Colombia has a lot of three-day weekends. They are called puentes, which means bridges, and when my first one came up I leapt at the opportunity to get out of town.
So early Saturday morning Barret was squished in the back of a small buseta while I sat next to a woman in a blue cardigan and torn jeans. Ten minutes into the trip she pulled out a multi-colored rosary and began crossing herself every time we passed a church, went over a bridge, or stopped at a tollbooth.
She got off at a bus station in Pereira and on the way out of the parking lot I noticed a glass display case with the Virgin Mary holding a baby Jesus. It made me wonder who decided that was the right pose for a bus station statue.
It was mid-afternoon when Barret and I arrived in Salento. We ate at a restaurant overlooking the most popular and photographic street in the city- Carrera 6.
Only after our stomachs were full did we start the search for accommodation. The first guesthouse we visited was on the outskirts of town. The garden was filled with toys and sunflowers and the foyer was actually a living room with an overstuffed couch. It was an odd juxtaposition of private versus public.
The place was completely booked though, and the only thing they could offer was a tent on the porch with a thick sleeping pad and some blankets. Barret and I declined, but after a disparaging walk around the city, we quickly realized that the tent was our only option. If there is anything I have learned from traveling on a puente weekend, it’s that reservations are imperative.
We spent the first half of the evening watching a very untalented caricature artist and the second half in a small cafe listening to excellent live music. We weren’t in a rush to make it back to the tent, but when we eventually did, we slept well. The only exception being the return of a group of drunk Colombian tourists. Upon seeing a row of tents on the patio, one of the guys yelled out. Look at those gringos! What are they thinking?!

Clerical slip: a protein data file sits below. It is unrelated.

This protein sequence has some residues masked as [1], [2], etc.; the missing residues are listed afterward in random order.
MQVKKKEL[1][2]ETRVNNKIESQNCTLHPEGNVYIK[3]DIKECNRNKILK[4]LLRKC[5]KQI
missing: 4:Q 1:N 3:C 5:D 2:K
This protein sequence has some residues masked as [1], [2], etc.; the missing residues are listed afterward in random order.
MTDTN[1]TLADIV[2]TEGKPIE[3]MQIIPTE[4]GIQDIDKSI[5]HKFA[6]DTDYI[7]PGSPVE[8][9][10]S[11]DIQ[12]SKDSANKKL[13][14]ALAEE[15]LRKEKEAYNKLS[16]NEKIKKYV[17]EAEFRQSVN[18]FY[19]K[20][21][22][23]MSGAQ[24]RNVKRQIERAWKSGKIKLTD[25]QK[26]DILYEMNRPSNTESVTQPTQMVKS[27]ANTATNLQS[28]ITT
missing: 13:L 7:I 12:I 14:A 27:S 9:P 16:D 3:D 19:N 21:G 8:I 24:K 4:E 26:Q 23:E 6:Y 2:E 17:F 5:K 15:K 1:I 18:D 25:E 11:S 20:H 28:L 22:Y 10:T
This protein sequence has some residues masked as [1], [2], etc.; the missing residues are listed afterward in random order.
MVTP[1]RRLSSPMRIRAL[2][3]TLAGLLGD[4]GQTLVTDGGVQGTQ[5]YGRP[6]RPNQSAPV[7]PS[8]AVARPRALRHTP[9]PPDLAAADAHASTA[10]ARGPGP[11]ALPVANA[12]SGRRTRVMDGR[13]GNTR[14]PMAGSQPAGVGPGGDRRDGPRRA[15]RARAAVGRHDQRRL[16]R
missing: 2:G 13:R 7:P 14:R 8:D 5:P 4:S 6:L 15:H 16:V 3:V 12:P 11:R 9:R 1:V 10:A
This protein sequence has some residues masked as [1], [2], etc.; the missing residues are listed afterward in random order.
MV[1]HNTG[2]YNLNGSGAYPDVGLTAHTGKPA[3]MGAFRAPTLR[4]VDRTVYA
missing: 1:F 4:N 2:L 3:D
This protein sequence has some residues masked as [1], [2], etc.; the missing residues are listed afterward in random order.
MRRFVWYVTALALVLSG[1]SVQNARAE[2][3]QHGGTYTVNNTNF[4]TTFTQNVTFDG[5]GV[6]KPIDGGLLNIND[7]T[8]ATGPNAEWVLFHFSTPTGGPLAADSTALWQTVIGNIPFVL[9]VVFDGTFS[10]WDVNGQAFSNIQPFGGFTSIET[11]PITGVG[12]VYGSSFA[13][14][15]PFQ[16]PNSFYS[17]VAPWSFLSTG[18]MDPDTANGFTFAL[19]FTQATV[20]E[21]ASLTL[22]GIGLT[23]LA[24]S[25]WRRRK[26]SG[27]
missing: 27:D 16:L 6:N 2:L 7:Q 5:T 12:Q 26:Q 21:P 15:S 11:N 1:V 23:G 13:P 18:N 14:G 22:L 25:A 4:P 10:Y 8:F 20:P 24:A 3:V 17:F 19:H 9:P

The following morning Barret and I woke up very early to begin our hike to Valle de Cocora. From the main square in Salento, we caught a jeep to the trailhead. There was an option to hire horses, but Barret and I decided to walk the whole circuitous route.
Valle de Cocora is famous for its sweeping views of the wax palms- Colombia’s national tree. This is in no small part thanks to the herds of grazing cattle that nibble all the vegetation around the wax palms. The trees are already slender and insanely tall, but when viewed unobstructed, they are even more impressive.
Several hours into the hike we stopped at the Aicame Natural Reserve. It was a small hummingbird sanctuary located at the end of a seemingly never-ending ascent. There was a fee to enter the reserve, but it included a beverage. We also discovered that the reserve had a very basic but insanely cheap lodge. Beds were available for something like 10,000 pesos (USD$5) and the cost included food!
We weren’t prepared to rough it another night, so after viewing all the hummingbirds we double-backed and continued walking the full circuit. An hour or so later the trail came to a head at a lookout point named Finca La Montaña.
The lookout point had a flower garden and a small building with a covered porch. An open door led from the porch into a small dark kitchen where a woman was making traditional Colombian hot chocolate over a wood-burning stove.
In its raw form, the chocolate comes in hard blocks that are dissolved inside a metal jug. Once prepared, the hot chocolate is served with a thick slice of queso campesino (a soft, spongy, and slightly salty cheese).
I was initially reluctant to drop cheese into my hot chocolate, but it actually tasted delicious. The cheese softened and the saltiness balanced well against the sweetness of the chocolate. I felt like that was a good metaphor for the weekend- the salty frustration of lugging our backpacks around town in search of a room was tempered by the charm of the city and the beauty of the valley. Having the one makes you appreciate the other so much more.
How to get to Salento: Direct buses are available from the bus stations in Armenia and Pereira.